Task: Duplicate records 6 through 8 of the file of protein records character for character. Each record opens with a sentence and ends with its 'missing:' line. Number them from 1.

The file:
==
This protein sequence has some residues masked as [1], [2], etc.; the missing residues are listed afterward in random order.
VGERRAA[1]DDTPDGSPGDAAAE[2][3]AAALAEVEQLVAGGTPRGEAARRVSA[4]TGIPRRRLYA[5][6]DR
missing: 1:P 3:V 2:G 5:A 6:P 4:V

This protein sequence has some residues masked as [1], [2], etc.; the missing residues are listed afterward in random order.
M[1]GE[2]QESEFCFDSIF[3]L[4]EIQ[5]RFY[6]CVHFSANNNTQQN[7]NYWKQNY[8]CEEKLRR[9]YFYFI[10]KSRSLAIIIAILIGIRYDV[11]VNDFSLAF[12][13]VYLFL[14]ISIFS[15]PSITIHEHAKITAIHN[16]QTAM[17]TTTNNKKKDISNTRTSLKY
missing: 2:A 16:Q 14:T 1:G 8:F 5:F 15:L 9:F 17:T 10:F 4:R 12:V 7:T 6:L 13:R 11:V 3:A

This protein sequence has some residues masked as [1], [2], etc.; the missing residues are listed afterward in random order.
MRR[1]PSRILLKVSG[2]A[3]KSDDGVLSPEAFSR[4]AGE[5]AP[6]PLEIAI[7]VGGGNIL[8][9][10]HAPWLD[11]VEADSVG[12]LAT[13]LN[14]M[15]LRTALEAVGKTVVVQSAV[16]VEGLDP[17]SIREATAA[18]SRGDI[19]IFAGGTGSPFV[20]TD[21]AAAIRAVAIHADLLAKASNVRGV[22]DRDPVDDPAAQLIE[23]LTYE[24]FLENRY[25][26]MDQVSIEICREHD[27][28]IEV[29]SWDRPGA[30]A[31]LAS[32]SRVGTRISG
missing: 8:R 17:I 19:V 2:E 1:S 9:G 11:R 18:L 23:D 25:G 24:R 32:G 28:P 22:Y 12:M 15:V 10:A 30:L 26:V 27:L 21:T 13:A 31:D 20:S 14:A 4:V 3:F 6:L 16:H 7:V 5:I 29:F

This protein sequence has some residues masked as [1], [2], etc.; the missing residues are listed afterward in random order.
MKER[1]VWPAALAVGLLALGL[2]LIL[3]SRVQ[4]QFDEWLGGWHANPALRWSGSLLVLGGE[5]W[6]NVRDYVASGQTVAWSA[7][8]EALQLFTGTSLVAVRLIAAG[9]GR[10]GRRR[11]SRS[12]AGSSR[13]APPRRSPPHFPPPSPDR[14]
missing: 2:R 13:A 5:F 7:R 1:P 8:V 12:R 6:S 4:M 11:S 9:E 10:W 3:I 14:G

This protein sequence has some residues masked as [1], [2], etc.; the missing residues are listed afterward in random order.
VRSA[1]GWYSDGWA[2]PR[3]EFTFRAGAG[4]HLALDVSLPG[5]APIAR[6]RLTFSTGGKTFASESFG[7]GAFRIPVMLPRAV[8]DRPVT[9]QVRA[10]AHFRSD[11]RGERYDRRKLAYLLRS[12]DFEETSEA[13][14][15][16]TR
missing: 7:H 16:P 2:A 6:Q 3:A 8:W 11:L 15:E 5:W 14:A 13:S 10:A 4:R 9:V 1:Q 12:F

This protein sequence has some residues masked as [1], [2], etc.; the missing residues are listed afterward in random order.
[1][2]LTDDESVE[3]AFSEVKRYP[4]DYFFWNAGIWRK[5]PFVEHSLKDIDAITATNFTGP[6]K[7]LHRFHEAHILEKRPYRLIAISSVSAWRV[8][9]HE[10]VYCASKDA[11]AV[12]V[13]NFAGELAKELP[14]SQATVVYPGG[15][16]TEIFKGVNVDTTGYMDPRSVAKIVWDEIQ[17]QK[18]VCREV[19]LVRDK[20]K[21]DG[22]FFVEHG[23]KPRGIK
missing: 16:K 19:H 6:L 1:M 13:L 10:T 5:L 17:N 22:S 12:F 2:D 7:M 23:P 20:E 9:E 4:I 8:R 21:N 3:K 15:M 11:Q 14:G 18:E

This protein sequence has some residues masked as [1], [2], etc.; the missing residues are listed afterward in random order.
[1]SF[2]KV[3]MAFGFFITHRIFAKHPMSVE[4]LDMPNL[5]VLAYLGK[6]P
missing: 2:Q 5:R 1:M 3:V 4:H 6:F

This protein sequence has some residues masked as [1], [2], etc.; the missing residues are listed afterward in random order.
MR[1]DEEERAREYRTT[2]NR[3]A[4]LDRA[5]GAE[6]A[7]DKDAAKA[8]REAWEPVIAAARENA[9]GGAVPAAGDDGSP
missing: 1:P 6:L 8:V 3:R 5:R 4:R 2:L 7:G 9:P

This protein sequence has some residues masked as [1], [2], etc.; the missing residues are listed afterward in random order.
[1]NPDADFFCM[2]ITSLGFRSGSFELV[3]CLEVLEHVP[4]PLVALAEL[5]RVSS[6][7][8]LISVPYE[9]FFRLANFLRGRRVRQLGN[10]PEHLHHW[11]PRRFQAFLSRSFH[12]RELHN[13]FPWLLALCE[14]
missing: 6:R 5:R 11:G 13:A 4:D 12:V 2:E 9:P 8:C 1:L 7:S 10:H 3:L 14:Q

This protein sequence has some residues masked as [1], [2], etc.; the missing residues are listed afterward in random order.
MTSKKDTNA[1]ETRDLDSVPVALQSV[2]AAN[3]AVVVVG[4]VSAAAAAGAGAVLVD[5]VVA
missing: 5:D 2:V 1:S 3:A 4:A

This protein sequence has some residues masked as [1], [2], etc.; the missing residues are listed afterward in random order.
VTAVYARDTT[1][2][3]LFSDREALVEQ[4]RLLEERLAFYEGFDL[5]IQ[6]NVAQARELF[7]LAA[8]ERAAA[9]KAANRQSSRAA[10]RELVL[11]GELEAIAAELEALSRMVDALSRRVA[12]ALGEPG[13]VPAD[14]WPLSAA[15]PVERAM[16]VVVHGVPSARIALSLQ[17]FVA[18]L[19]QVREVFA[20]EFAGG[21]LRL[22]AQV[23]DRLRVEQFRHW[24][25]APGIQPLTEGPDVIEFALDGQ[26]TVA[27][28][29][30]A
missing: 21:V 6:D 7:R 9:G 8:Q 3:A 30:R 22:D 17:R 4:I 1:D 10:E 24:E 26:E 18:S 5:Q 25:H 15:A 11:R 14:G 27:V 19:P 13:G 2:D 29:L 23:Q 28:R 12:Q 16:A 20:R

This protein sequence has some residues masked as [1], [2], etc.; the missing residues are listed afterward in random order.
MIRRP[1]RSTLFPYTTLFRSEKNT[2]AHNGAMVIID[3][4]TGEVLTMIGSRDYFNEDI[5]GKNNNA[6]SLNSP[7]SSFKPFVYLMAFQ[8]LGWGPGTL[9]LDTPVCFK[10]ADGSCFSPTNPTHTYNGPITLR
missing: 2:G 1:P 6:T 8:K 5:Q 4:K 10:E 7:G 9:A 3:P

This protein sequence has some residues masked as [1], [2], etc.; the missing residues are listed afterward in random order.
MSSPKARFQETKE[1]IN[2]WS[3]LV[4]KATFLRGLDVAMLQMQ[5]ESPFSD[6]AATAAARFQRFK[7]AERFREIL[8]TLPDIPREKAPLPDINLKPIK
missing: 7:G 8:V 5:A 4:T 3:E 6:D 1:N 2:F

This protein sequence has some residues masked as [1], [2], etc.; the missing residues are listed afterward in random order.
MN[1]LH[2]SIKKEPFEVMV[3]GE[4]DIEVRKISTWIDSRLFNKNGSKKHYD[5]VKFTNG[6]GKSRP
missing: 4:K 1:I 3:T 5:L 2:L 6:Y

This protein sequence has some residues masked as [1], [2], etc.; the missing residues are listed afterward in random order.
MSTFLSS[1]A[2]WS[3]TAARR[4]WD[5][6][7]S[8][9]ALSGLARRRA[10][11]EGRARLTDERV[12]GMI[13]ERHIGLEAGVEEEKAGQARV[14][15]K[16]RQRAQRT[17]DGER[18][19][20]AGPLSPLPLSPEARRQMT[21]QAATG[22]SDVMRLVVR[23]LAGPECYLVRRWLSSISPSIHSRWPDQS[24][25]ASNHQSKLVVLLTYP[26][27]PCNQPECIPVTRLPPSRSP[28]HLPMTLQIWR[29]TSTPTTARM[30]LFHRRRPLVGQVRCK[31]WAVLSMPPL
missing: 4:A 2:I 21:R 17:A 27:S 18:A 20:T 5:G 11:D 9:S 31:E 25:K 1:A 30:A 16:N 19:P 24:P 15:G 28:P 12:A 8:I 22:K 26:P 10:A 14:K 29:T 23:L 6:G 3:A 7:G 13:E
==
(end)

This protein sequence has some residues masked as [1], [2], etc.; the missing residues are listed afterward in random order.
[1][2]LTDDESVE[3]AFSEVKRYP[4]DYFFWNAGIWRK[5]PFVEHSLKDIDAITATNFTGP[6]K[7]LHRFHEAHILEKRPYRLIAISSVSAWRV[8][9]HE[10]VYCASKDA[11]AV[12]V[13]NFAGELAKELP[14]SQATVVYPGG[15][16]TEIFKGVNVDTTGYMDPRSVAKIVWDEIQ[17]QK[18]VCREV[19]LVRDK[20]K[21]DG[22]FFVEHG[23]KPRGIK
missing: 16:K 19:H 6:L 1:M 13:L 10:T 5:L 17:N 22:S 12:F 2:D 7:M 23:P 20:E 9:E 4:I 8:R 21:N 3:K 15:M 11:Q 14:G 18:E

This protein sequence has some residues masked as [1], [2], etc.; the missing residues are listed afterward in random order.
[1]SF[2]KV[3]MAFGFFITHRIFAKHPMSVE[4]LDMPNL[5]VLAYLGK[6]P
missing: 2:Q 5:R 1:M 3:V 4:H 6:F

This protein sequence has some residues masked as [1], [2], etc.; the missing residues are listed afterward in random order.
MR[1]DEEERAREYRTT[2]NR[3]A[4]LDRA[5]GAE[6]A[7]DKDAAKA[8]REAWEPVIAAARENA[9]GGAVPAAGDDGSP
missing: 1:P 6:L 8:V 3:R 5:R 4:R 2:L 7:G 9:P